1/700 Scale Dunkerque
330 mm/50 (13") Model 1931 Guns with Blast Bags. These are incredibly highly detailed parts modelled using dimensions from the ship builders plans as well as many photographs to make these the most accurate and detailed Dunkerque turrets available. These parts are NOT lifted from computer game models like some other Shop Owners parts. Check to see which sellers show separate renders of their items not just the Shapeways default render.
- 2x Mountings with barrels printed in place and angled at 5º with digitally sculpted Blast Bags
- accurate rivet and hex nut placement
- 12m rangefinder in both Turrets
- Open Rangefinder hatches, blast bag hood fasteners, accurate venting and access hatches
- Armour plating recess lines on Turret roof
These guns were used to arm the first French capital ships built since World War I, the Dunkerque class. These weapons had a high muzzle velocity, which gave them long range and good vertical armor penetration at the cost of having poor deck penetration. They were mounted in quad turrets, which were really more of a dual-twin arrangement. The design of the quad turret was based upon one designed but never built for the Normandie class
Although equipped with RPC, the Sautter-Harlé-Blondel gear for these turrets was apparently far from satisfactory. As the guns were closely spaced together, these ships also suffered from problems with excessive dispersion.
The dual quad-gun turret arrangement was calculated to be 27.6% lighter than a quad twin-gun arrangement, but it did mean that a single hit could eliminate half of the main battery.
The construction of these weapons is not clear, but it is believed to have been similar to that of the 380 mm/45 (14.96") guns
used on the Richelieu. This would make the construction a loose autofretted liner and A tube reinforced at the breech by a single row of short hoops along with an outer jacket. The breech mechanism was a Welin screw breech block, hydro-pneumatically powered and balanced by counterweights. The breech plug opened upwards. Actual bore length was 50.44 calibers.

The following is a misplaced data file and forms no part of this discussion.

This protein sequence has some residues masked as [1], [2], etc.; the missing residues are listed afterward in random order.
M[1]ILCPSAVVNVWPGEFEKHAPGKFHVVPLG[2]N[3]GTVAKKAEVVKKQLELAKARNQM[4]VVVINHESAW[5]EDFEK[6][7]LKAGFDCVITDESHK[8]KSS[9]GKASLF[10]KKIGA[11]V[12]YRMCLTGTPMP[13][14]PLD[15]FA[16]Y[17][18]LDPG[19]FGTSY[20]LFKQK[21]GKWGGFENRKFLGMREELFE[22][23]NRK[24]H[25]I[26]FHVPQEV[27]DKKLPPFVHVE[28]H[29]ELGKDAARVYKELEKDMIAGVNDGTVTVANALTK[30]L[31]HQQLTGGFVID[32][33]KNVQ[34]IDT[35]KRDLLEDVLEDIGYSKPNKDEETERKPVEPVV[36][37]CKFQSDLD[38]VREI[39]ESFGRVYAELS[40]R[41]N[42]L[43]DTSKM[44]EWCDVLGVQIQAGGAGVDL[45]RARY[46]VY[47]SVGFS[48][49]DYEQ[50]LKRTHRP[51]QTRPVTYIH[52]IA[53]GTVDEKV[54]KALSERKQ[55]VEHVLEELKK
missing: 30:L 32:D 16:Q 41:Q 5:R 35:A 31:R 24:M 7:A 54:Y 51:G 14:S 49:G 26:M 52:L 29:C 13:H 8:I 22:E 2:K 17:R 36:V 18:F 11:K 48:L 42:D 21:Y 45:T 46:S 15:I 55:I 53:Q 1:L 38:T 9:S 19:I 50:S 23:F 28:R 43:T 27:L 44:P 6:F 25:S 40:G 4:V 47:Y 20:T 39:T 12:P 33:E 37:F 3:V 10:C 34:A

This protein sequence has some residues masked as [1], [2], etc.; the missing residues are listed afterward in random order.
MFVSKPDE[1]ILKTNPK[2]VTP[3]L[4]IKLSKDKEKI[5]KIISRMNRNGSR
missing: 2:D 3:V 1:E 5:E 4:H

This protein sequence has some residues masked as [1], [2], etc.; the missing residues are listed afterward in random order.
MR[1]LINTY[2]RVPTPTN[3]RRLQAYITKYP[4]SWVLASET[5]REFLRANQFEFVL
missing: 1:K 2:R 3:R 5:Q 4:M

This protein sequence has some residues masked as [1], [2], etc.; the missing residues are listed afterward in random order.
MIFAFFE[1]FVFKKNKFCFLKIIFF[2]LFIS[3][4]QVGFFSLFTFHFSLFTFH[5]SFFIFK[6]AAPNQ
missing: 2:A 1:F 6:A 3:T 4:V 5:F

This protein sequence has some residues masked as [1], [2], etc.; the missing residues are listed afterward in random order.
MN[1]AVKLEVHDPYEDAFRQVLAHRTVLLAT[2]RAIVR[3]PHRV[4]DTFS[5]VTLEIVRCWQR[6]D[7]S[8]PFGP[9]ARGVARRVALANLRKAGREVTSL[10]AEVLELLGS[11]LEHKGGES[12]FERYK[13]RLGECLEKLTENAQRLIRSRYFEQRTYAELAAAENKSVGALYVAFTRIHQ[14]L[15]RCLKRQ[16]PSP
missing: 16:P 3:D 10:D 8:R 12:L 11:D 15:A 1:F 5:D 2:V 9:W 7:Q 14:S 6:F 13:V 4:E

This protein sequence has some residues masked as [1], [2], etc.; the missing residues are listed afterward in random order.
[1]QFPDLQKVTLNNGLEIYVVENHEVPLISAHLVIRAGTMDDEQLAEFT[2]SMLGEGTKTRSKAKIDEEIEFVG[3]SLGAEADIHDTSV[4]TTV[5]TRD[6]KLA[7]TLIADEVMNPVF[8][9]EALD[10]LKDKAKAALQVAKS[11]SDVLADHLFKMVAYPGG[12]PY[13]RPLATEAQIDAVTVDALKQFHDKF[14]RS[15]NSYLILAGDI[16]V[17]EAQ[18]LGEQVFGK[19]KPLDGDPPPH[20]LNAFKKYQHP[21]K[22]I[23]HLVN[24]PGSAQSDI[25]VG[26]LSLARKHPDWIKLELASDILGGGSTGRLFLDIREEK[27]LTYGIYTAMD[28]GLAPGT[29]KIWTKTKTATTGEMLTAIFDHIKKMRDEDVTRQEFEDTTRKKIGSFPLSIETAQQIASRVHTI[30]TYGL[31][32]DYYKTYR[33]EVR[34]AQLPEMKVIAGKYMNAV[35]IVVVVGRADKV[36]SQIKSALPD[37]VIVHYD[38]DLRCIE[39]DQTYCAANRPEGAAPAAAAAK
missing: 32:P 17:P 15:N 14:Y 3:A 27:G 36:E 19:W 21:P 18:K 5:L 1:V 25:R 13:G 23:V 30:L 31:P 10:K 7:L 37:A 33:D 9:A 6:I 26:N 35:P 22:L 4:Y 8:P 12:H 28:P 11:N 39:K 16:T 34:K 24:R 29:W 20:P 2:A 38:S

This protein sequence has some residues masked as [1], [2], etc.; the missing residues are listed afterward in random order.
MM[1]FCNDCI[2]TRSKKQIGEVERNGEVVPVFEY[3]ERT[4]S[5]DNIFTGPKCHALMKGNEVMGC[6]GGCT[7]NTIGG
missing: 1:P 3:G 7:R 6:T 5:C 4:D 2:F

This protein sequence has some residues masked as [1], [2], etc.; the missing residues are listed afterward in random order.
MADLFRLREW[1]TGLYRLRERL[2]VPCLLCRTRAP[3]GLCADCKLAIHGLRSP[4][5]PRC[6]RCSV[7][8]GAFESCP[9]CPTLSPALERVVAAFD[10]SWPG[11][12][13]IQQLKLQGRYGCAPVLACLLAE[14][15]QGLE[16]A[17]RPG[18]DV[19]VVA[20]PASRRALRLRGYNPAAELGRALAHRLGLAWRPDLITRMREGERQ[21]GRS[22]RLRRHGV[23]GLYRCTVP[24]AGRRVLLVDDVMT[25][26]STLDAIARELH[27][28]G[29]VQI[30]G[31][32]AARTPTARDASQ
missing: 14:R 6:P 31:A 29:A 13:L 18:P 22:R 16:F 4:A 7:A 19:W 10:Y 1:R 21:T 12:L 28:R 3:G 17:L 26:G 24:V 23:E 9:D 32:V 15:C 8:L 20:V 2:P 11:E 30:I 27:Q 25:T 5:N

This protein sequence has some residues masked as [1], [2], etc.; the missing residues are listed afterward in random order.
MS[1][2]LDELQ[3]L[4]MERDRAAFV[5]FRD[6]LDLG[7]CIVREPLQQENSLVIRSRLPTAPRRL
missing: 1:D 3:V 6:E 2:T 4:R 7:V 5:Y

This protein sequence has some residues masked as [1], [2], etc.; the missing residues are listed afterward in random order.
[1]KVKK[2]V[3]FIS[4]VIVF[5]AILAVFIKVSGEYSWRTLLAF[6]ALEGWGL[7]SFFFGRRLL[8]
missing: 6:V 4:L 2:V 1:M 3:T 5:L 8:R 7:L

Some of the APC shells for these guns were converted to aircraft AP bombs.
A note on sources: "Battleships: Allied Battleships in World War II" and "Battleships of the World 1905-1970" list this weapon as "330 mm/52" but, as noted above, the actual bore length was 50.44 calibers.
Some part cleanup will be necessary. The 3D printing process uses a waxy substance to support certain part features during the printing process. Although the parts are cleaned by Shapeways, some waxy residue may remain. It can be safely removed with water and a mild aqueous detergent like "Simple Green" using an old, soft toothbrush, Q-tips or pipe cleaners. During the printing process, liquid resin is cured by ultraviolet light. Microscopic bits of resin may remain uncured.
Let your parts sit in direct sunlight for a few hours to fully cure the resin.
Water-based acrylic paints meant for plastics is strongly recommended. Other paints, especially enamels, may not cure on Frosted Detail 3D-printed plastics.
Use dedicated model sprue cutters to remove parts to minimise the risk of damage to parts.
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